For making these improvements and organizing for social business, what is an organization likely to receive in return? In my research and case study efforts, speaking and working with businesses at various levels of the social business maturity curve, here are the typical (though certainly not guaranteed) outcomes:
Likely Outcomes of a Social Workplace
|Difficulty locating experts||Automatic identification and location of experts|
|Struggling to find needed information||More relevant, streamlined information flow|
|Valuable expertise not stored||Expertise naturally captured for reuse|
|New hires ramp up slowly||New hires learn their job faster|
|Hard to organize work||Information organized socially, in-the-flow|
|Processes limited in scale||Processes that will scale globally|
|Closed work processes||More open & participative (yet compliant) work processes|
|Managers with limited view||Managers with real-time view of work activities|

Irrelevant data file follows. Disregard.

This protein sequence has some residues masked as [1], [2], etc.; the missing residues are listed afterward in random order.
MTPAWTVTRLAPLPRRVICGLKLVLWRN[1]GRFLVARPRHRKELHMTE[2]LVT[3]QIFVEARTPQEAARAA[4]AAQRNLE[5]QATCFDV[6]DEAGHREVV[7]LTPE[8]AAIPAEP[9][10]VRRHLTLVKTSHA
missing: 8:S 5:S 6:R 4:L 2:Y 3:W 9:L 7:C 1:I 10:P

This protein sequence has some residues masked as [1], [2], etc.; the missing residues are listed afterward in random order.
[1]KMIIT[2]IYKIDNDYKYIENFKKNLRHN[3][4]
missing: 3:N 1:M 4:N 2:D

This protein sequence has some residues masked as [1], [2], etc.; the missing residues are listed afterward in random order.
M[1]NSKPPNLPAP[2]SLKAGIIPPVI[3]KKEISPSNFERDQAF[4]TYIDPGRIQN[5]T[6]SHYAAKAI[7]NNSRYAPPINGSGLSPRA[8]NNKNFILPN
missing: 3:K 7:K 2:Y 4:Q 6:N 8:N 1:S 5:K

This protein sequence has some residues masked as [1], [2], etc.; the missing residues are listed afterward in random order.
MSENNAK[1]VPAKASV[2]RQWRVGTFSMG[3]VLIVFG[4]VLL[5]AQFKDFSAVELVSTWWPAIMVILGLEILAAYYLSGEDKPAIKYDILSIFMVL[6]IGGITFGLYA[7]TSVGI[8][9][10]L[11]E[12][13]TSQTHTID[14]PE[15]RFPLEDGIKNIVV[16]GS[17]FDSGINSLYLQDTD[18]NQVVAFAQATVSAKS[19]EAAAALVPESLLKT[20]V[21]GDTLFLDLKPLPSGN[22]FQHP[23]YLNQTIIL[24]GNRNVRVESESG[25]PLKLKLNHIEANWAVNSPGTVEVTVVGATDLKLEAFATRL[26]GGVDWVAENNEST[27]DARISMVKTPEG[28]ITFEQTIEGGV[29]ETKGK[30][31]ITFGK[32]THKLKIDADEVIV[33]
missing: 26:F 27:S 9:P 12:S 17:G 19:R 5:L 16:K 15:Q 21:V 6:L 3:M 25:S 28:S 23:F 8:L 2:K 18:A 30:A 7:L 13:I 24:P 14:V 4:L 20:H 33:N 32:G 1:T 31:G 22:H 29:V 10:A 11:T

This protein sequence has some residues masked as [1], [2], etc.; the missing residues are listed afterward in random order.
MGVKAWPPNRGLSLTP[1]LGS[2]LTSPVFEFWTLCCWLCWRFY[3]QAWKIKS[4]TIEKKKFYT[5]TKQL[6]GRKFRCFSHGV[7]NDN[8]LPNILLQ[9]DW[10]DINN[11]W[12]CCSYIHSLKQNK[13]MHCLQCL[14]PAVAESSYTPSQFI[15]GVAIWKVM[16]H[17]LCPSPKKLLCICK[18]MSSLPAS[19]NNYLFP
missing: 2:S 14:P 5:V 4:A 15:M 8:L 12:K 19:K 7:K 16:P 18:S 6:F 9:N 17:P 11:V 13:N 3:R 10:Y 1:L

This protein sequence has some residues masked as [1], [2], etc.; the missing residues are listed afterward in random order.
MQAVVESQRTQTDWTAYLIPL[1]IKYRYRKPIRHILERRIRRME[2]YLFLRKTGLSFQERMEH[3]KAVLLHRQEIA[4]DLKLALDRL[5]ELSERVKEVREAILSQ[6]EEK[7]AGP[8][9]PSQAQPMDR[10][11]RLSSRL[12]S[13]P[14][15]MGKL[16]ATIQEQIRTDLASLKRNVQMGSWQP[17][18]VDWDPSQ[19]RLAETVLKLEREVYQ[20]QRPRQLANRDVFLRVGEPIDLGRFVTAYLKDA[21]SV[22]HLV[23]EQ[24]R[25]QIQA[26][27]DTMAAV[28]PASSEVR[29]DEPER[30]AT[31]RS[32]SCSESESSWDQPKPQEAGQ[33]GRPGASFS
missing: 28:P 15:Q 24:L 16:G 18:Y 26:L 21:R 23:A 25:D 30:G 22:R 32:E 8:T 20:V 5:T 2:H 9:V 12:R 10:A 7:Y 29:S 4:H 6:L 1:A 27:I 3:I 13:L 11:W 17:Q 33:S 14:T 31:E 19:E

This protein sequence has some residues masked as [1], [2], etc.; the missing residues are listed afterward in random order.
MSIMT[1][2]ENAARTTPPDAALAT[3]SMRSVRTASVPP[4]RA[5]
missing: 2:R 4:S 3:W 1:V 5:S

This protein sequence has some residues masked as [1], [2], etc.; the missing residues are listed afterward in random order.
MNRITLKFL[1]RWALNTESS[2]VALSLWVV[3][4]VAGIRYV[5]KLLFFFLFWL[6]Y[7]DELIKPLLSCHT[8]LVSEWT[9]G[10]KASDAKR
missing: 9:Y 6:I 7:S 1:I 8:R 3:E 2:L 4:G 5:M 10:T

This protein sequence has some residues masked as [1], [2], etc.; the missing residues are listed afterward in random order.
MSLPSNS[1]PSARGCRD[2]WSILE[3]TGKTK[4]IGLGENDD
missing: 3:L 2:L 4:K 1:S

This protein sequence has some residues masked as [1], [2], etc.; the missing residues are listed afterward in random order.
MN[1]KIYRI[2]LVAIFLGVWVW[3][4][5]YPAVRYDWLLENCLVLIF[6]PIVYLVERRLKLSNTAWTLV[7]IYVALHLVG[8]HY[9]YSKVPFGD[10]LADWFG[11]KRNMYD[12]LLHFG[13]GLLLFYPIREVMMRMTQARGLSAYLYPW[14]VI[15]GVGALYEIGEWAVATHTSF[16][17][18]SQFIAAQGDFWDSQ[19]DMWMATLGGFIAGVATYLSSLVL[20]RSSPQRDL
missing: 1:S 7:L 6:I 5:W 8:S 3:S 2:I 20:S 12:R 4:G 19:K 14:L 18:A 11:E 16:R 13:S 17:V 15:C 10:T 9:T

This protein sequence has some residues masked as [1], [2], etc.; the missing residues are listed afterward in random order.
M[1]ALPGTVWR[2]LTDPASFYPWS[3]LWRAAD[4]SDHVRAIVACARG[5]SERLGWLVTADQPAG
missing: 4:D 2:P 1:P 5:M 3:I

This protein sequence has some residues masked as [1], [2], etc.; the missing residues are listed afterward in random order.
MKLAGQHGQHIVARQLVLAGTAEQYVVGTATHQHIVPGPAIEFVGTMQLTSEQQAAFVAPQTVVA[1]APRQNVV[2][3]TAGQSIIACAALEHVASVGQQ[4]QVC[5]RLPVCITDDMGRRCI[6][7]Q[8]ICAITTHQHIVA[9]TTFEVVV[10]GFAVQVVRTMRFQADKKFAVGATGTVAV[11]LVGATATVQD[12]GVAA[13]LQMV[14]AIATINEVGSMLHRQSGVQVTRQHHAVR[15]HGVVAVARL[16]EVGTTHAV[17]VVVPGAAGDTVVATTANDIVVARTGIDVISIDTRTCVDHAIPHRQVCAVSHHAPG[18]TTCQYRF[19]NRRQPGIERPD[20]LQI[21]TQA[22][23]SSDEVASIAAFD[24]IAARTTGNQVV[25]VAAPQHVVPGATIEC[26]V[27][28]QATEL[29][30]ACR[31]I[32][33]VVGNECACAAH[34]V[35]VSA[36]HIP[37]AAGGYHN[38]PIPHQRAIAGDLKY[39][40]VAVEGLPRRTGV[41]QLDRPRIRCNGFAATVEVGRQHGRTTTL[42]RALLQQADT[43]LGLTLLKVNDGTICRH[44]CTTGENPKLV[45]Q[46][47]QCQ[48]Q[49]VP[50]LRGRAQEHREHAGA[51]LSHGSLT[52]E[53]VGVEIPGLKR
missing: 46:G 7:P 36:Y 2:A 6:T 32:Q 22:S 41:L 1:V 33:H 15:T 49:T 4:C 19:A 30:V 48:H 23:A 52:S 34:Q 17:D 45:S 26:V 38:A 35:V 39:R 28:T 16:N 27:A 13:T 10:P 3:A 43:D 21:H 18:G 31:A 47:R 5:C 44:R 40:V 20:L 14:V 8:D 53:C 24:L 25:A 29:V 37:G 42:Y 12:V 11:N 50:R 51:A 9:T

|Processes impeded by noise, clutter||More efficient connection of processes, knowledge flow, and people|
Figure 1: Results of Social Business Transformation
Of course, your mileage will vary, usually in proportion to the commitment to change management that goes well beyond tool deployment and to workers' behavior change, company culture change (to be more open and participative), and organizational changes to support the success of social collaboration, most importantly community management of social business environments.
I'll be sharing some of new data about change management to become a social business soon that will delve more deeply into how to achieve the transformation, in the meantime, this gives us a clearer view on how we see more and more organizations making the transition to new forms of shared work and richer, better outcomes for the business goals and objectives. It's an exciting and potentially rewarding time for those responsible for providing their organizations with the tools to succeed in a ever-faster paced, competitive, and information rich environment.
Please share your social business adoption and change management stories below.